Despite being the legendary wrestler who helped popularize Mexican Lucha Libre in the United States, what makes Nail in the Coffin different than most wrestling documentaries is how it places a larger focus on the relationship between Hodgkinson and his teenage daughter Dasha. Nail in the Coffin is first and foremost a documentary about a father— it just so happens to be a professional wrestler. Hodkinson repeats several times throughout the doc that he hates wrestling, and although those statements are likely not true, it does highlight that even when the shit hits the fan, he powers through the hard times in order to provide for his family. The documentary never makes you forget that Hodgkinson is first and above all, a father who constantly puts his daughter first. The father-daughter relationship is the emotional core of the film, and without it, Nail in the Coffin would be a lesser film.

Michael Paszt’s documentary could have made a better two-part series on a streaming service like Netflix given that there is so much ground to cover and not enough time to explore every topic addressed. For fans of the sport, there is certainly enough behind-the-scenes footage to pique their interest, but I also couldn’t help but wish we saw more of Vampiro’s most famous wrestling matches including his time working with WCW. Still, there is plenty of extensive footage to make Nail in the Coffin worth seeing, and despite the short running time, the film manages to be a fascinating character study that every wrestling fan should see.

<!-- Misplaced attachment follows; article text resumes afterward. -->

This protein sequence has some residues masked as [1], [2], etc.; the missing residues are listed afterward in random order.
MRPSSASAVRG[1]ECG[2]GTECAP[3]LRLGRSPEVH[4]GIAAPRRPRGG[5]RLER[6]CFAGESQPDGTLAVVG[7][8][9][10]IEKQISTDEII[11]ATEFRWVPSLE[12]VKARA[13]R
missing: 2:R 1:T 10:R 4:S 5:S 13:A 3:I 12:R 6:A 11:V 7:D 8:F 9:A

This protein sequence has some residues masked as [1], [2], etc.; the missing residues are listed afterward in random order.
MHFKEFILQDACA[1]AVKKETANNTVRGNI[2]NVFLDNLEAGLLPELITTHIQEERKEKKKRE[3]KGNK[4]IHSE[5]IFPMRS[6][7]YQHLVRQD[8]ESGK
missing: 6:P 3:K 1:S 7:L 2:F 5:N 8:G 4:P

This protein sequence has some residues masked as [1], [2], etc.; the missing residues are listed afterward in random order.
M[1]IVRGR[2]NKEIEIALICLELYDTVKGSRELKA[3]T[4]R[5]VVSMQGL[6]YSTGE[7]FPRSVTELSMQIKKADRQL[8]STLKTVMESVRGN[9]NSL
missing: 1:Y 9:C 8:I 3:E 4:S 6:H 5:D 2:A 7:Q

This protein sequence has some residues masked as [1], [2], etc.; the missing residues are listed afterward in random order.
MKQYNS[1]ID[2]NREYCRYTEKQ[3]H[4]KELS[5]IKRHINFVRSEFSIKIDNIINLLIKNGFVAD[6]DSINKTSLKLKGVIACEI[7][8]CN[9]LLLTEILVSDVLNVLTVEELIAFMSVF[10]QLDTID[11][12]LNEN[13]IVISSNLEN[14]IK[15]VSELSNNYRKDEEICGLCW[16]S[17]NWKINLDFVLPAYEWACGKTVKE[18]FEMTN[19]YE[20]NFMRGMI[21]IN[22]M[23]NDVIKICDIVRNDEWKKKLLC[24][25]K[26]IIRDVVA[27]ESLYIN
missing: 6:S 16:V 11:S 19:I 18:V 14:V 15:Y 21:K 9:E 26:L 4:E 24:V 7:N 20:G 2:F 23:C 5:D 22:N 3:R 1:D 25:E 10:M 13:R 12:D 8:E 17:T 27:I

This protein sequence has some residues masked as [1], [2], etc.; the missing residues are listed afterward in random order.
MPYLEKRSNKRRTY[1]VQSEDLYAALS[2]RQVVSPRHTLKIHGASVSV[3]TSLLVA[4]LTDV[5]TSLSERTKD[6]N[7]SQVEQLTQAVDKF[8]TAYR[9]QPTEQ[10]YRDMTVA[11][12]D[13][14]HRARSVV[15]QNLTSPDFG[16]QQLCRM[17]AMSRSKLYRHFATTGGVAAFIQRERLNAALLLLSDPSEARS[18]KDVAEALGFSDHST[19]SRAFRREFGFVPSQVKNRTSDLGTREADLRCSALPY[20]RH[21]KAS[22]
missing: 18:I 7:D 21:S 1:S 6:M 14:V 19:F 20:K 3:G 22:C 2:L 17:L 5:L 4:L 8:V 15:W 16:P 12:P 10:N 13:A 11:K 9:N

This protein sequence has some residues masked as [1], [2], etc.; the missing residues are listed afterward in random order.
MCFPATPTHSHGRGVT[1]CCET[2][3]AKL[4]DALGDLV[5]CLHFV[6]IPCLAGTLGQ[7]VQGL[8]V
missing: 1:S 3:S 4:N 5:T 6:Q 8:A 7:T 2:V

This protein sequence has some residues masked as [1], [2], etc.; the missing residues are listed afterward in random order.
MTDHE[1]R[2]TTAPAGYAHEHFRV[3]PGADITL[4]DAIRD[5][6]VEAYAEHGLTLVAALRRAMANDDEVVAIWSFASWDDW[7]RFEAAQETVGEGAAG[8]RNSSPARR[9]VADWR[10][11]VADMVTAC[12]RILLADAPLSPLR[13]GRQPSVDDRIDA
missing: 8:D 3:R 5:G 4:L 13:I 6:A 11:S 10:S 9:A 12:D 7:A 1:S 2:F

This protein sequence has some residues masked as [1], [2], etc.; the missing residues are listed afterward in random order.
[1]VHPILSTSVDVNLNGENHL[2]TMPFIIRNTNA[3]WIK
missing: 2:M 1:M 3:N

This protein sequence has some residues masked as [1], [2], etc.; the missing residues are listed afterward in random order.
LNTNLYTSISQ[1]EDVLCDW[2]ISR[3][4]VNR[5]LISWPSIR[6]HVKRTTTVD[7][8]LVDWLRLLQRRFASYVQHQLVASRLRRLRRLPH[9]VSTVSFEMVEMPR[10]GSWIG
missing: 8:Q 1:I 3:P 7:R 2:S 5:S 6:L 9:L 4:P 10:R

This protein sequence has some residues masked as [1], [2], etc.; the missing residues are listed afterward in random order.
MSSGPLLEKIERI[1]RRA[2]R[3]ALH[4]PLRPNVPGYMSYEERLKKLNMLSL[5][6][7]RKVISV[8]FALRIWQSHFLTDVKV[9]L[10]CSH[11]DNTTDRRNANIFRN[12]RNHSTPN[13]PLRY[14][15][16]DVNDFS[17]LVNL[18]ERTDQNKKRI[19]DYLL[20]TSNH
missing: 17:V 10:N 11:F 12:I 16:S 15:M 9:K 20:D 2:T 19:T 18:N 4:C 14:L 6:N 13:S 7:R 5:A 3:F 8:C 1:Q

Editor’s Note: This article was originally published on October 16, 2019, as part of our coverage of the Festival du Nouveau Cinema.

Some people take my heart, others take my shoes, and some take me home. I write, I blog, I podcast, I edit, and I design websites. Founder and Editor-in-Chief of Goomba Stomp and Tilt Magazine. Host of the NXpress Nintendo Podcast and the Sordid Cinema Podcast. Former Editor-In-Chief of Sound on Sight. Former host of several other podcasts including the Game of Thrones and Walking Dead shows, as well as Sound On Sight. There is nothing I like more than basketball, travelling, and animals. You can find me online writing about anime, TV, movies, games and so much more.